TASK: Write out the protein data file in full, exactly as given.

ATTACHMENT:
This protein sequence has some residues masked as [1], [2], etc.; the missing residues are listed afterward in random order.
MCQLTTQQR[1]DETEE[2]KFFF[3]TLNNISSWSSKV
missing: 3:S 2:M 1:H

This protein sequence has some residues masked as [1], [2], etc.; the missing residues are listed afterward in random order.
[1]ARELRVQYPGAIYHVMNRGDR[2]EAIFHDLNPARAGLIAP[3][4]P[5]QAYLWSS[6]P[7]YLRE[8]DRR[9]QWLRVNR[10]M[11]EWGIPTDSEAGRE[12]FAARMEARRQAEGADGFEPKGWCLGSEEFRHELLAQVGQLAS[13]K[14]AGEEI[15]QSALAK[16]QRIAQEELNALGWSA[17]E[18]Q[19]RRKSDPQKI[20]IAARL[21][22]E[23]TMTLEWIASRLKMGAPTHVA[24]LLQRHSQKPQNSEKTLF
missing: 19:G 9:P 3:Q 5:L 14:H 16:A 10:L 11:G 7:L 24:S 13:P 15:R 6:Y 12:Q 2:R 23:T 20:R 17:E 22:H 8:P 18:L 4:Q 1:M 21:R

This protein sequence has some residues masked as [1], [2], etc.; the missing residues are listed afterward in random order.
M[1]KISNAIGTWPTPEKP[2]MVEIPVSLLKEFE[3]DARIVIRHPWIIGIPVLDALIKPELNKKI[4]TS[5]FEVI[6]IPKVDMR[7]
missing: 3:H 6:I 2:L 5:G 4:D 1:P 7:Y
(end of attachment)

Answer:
This protein sequence has some residues masked as [1], [2], etc.; the missing residues are listed afterward in random order.
MCQLTTQQR[1]DETEE[2]KFFF[3]TLNNISSWSSKV
missing: 3:S 2:M 1:H

This protein sequence has some residues masked as [1], [2], etc.; the missing residues are listed afterward in random order.
[1]ARELRVQYPGAIYHVMNRGDR[2]EAIFHDLNPARAGLIAP[3][4]P[5]QAYLWSS[6]P[7]YLRE[8]DRR[9]QWLRVNR[10]M[11]EWGIPTDSEAGRE[12]FAARMEARRQAEGADGFEPKGWCLGSEEFRHELLAQVGQLAS[13]K[14]AGEEI[15]QSALAK[16]QRIAQEELNALGWSA[17]E[18]Q[19]RRKSDPQKI[20]IAARL[21][22]E[23]TMTLEWIASRLKMGAPTHVA[24]LLQRHSQKPQNSEKTLF
missing: 19:G 9:P 3:Q 5:L 14:H 16:A 10:L 11:G 7:L 24:S 13:P 15:R 6:Y 12:Q 2:R 23:T 20:R 17:E 22:H 8:P 18:L 4:Q 1:M 21:R

This protein sequence has some residues masked as [1], [2], etc.; the missing residues are listed afterward in random order.
M[1]KISNAIGTWPTPEKP[2]MVEIPVSLLKEFE[3]DARIVIRHPWIIGIPVLDALIKPELNKKI[4]TS[5]FEVI[6]IPKVDMR[7]
missing: 3:H 6:I 2:L 5:G 4:D 1:P 7:Y